• In nearly every single case, the manager later told me something like "Don't sweat it, that person was an asshole" or "There's no way you could have solved that problem." In other words, a customer blowing their stack literally had no effect on my job, and most of the time we laughed at them after they'd left. 
    • In the rare cases where I did get a reprimand, it wasn't because the customer was upset at me; it was because I'd failed to do my job properly. Yes, sometimes the customer was mad because I'd screwed up, but I never got in trouble for that. I only got in trouble for not doing my job to the best of my ability. 
    In other words, if you want to put the fear of God into an employee, you don't yell at them; you ask to see their boss. 

    On the other hand, good behavior from an employee should be praised, and when I receive exemplary service I ask for the manager so I can praise that employee. You might think it's a waste of time, but my experience tells me otherwise: nothing brightens a manager's day quite like being told that one of their employees did a fine job and made a customer extra happy, and a manager who is aware of an employee's fine performance is more likely to reward that employee with a raise or other benefits, and a rewarded employee is happy and continues to give great customer service. It's a virtuous cycle. 

    I will close by relating to you my experience at the 2016 NRA Annual Meeting in Nashville, TN. I was checking in at the media room in order to acquire my media credentials for the convention, something that I had done before. However, unlike all the other times before and since, this time the lady checking me in asked for photo identification. 

    This presented a dilemma to me, as this convention was also the very first time I attended in full female form, and I had not changed my legal name or gender marker and therefore my ID still had a picture of me looking very male with a male name. 

    I had several ways to handle this situation. I could have made a scene; I could have stormed out; I could have broken down and cried. Instead, I went with polite honesty: "Well, I can give you my ID, but it won't do you much good because I'm transgender." I whispered that last word because I didn't want to announce my business to the world.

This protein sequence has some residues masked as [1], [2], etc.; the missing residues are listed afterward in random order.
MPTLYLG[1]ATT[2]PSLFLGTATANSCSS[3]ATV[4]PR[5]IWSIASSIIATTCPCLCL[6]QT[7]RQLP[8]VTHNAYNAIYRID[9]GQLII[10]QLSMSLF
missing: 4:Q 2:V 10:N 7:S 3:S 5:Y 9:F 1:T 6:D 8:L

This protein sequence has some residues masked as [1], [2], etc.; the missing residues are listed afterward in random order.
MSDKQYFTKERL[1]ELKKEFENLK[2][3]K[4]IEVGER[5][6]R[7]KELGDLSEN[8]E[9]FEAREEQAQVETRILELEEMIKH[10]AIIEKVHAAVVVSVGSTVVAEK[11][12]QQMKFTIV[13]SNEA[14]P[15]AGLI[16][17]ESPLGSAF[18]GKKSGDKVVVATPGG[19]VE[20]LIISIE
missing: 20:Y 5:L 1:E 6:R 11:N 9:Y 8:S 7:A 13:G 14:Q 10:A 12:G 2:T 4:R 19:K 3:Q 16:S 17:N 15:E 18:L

The woman checking me in went pale and said "Oh my god, I am so sorry, I didn't mean anything by that." She acted as if she'd insulted me directly, and was either aghast at causing offense or worried I would cause a scene.

    I smiled and said "It's all right. Now, please tell me how we can best handle this?" She went and got her supervisor, who as turns out knew who I was and told her to issue me my credentials without needing to see my ID.  The entire times she acted embarrassed, and I told her it was fine, that I wasn't insulted. 

    And then, once the rush was over, I sought out her supervisor and praised her for how she handled it. After all, she could have refused me entry because my ID didn't match; she could have made a scene; she could have called security to have me removed from the press room. But she didn't, and instead worked to resolve the problem without making me, the customer, uncomfortable. Her supervisor was happy, and she was happy, and I was happy because I knew that the next time this woman meets another transgender person, she'll know what to do. I made her life, and the life of that transgender person, that much easier. 

    That's how you handle being misgendered. 

    Friday, December 28, 2018

    SHTFriday: New Posts at Blue Collar Prepping

    I know there was a months-long period where I wasn't writing anything for Blue Collar Prepping, but I hope to write more there (and do more writing in general) in the coming new year.

    For now, though, you'll have to content yourselves with two recent articles of mine: one about foot wraps (called Portyanki in Russian) written last month, and one about how to build a self-feeding fire that I wrote today.


    Not actually Erin.
    & is used with permission.

    Tuesday, December 25, 2018

    Merry Christmas 2018

    Sometimes, the kindest gift of all is the gift of time and attention.

    Thank you for your lovely Christmas Presence.

    Merry Christmas & a Happy Hearth's Warming!

    The Fine Print

    This work is licensed under a Creative Commons Attribution- Noncommercial- No Derivative Works 3.0 License.